Ten Years Ago, St. John Paul II's Death Moved the World

On April 2nd, 2005, Hundreds of Thousands Came to Say One Last Goodbye

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“Dear brothers and sisters, at 9:37 pm our beloved Holy Father John Paul II returned to the House of the Father. Let us pray for him,” said Cardinal Sandri on April 2, 2005 to the thousands of faithful that had gathered in Saint Peter’s Square, under the windows of his apartment to pray the Holy Rosary for him. It was the night before Divine Mercy Sunday.

There were many youth and people there, who from the day before gathered to follow the Polish Pope in his agony. The light of the window was turned on, the light of his study was turned off; everyone tried to understand what was happening while praying or, in the case of young people, singing or chanting in unison.

It was an expected death. Day by day the Pope’s life was fading. On February 24, 2005, the Pontiff was readmitted to the Agostino Gemelli Hospital. He had already been there for nine days from the beginning of the month suffering an acute respiratory crisis.

He was in the hospital for 18 days; doctors performed a tracheotomy, but his condition did not improve much. He returned to the Vatican on March 14th, although the doctors wanted him to remain in hospital. He wanted to die in the See of Peter. He returned seated in the front seat of a minibus, which drove slowly back to the Vatican. Many gathered on the streets to see him go by, perceiving the gravity of the situation.

However, it was during the General Audience of March 30 that the 84-year-old Pontiff deeply affected the crowds gathered in the Square. The Pope, whose words contributed to the collapse of the Soviet empire, could not articulate words despite the effort he made to do so, and his blessing that day was silent.

On March 20th, Palm Sunday, he could hardly hold a palm. It was the first time he was not presiding over the ceremony, and he was only able to give the blessing from the window of his study.

He was unable to attend the Via Crucis in the Roman Coliseum on Good Friday. Only a few images of the Pope seated in his private chapel were released, wearing a purple stole and clasping a cross. The Holy Father could not say a single word on Easter Sunday for the Urbi et Orbi blessing.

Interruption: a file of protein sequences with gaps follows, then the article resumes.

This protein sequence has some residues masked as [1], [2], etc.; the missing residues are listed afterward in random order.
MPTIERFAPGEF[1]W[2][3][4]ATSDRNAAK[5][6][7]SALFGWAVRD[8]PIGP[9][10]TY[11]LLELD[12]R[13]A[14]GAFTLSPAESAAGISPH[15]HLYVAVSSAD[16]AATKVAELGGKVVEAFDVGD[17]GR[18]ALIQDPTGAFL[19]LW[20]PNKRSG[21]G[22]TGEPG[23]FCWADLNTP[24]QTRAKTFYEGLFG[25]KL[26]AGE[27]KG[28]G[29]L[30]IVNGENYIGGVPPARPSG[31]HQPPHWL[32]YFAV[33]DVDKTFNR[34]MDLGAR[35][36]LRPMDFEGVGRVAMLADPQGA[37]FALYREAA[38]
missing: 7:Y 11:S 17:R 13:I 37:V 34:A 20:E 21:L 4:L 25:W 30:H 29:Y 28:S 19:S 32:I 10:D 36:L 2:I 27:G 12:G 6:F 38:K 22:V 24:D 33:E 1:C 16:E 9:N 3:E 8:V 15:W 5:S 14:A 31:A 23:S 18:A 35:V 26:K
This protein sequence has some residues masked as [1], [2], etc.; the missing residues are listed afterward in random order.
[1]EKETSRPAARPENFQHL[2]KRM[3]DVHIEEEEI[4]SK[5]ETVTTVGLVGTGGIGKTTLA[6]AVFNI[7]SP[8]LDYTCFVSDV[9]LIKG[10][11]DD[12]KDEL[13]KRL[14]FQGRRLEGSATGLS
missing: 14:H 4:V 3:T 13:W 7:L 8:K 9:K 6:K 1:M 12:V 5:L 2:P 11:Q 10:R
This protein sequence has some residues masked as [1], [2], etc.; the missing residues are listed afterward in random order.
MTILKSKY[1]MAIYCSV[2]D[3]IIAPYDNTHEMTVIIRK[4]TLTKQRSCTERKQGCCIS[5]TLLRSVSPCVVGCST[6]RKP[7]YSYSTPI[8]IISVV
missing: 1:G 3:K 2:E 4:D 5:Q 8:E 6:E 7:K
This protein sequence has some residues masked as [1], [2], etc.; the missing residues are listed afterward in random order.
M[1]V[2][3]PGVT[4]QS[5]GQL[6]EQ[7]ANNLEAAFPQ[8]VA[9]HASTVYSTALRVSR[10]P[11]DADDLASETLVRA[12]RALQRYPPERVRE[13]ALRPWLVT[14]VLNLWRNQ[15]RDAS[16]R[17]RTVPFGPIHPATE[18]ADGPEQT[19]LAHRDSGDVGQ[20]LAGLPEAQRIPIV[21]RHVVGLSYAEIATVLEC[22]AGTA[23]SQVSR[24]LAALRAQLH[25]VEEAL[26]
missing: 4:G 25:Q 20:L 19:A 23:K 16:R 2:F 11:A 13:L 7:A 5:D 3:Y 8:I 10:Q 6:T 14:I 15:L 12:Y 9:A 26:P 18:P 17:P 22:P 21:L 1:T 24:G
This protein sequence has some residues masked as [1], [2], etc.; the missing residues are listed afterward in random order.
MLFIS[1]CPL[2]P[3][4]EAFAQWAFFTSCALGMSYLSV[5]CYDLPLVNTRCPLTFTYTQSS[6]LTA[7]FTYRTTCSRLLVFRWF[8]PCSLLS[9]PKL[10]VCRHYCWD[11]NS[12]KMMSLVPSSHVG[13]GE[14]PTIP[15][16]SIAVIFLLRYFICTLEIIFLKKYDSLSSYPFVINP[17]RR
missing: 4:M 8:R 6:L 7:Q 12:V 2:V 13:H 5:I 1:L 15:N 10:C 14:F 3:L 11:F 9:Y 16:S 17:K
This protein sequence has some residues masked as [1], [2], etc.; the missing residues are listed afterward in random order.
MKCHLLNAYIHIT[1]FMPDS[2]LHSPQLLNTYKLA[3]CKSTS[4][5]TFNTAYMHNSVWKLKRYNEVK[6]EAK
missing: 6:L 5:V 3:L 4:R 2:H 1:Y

On the night of April 2nd, shortly before his death, he spoke his last words: “Let me go to the House of the Father.”

From Monday, April 4thto Thursday, April 7th, something happened hat no one could have imagined: hundreds of thousands of faithful filled Saint Peter’s Square and via della Conciliazione for a last good-bye to the Pope. There was no distinction of ages or races: elderly people, children, mothers and young people arrived from all over the world. Day and at night the crowd was there, standing in a queue for many hours to view the lifeless body of the Holy Father and remain there for a few seconds.

The funeral took place on April 8th, described as the largest funeral in history. Cardinal Joseph Ratzinger led the Mass, who 11 days later was elected as Pontiff taking the name Benedict XVI. The strong wind that day flipped the pages of the Book of the Gospel placed on the austere coffin containing the Polish Pontiff’s body. Attending the ceremony were thousands of people and heads of state from all over the world, gathered in the Square, with television channels reporting a record silent audience. In the funeral homily, Cardinal Ratzinger pointed to the window of the study that looks out on the Square, which had been the center of attention of throughout the world, and he asserted: “Our beloved Pope is now appearing from the window of Heaven. He is looking at us and blesses us.”

The multitude wanted him proclaimed a Saint immediately. A wish that the process of canonization obtained on July 5, 2013, when Pope Francis signed the Decree authorizing John Paul II’s canonization together with that of John XXIII. The ceremony took place on April 27, 2014.

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Sergio Mora

Buenos Aires, Argentina Estudios de periodismo en el Istituto Superiore di Comunicazione de Roma y examen superior de italiano para extranjeros en el Instituto Dante Alighieri de Roma. Periodista profesional de la Associazione Stampa Estera en Italia, y publicista de la Orden de periodistas de Italia. Fue corresponsal adjunto del diario español El País de 2000 a 2004, colaborador de los programas en español de la BBC y de Radio Vaticano. Fue director del mensual Expreso Latino, realizó 41 programas en Sky con Babel TV. Actualmente además de ser redactor de ZENIT colabora con diversos medios latinoamericanos.

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